Keywords: last-iterate convergence, optimistic algorithms, extensive-form games, no-regret learning, two-player zero-sum games, online learning, game dynamics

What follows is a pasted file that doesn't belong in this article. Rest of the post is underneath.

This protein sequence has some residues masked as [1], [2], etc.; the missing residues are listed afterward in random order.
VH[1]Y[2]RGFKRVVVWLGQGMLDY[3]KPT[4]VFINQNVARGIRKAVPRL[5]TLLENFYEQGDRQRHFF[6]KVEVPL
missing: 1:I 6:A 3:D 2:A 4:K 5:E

Abstract: Regret-based algorithms are highly efficient at finding approximate Nash equilibria in sequential games such as poker games. However, most regret-based algorithms, including counterfactual regret minimization (CFR) and its variants, rely on iterate averaging to achieve convergence. Inspired by recent advances on last-iterate convergence of optimistic algorithms in zero-sum normal-form games, we study this phenomenon in sequential games, and provide a comprehensive study of last-iterate convergence for zero-sum extensive-form games with perfect recall (EFGs), using various optimistic regret-minimization algorithms over treeplexes. This includes algorithms using the vanilla entropy or squared Euclidean norm regularizers, as well as their dilated versions which admit more efficient implementation. In contrast to CFR, we show that all of these algorithms enjoy last-iterate convergence, with some of them even converging exponentially fast. We also provide experiments to further support our theoretical results.
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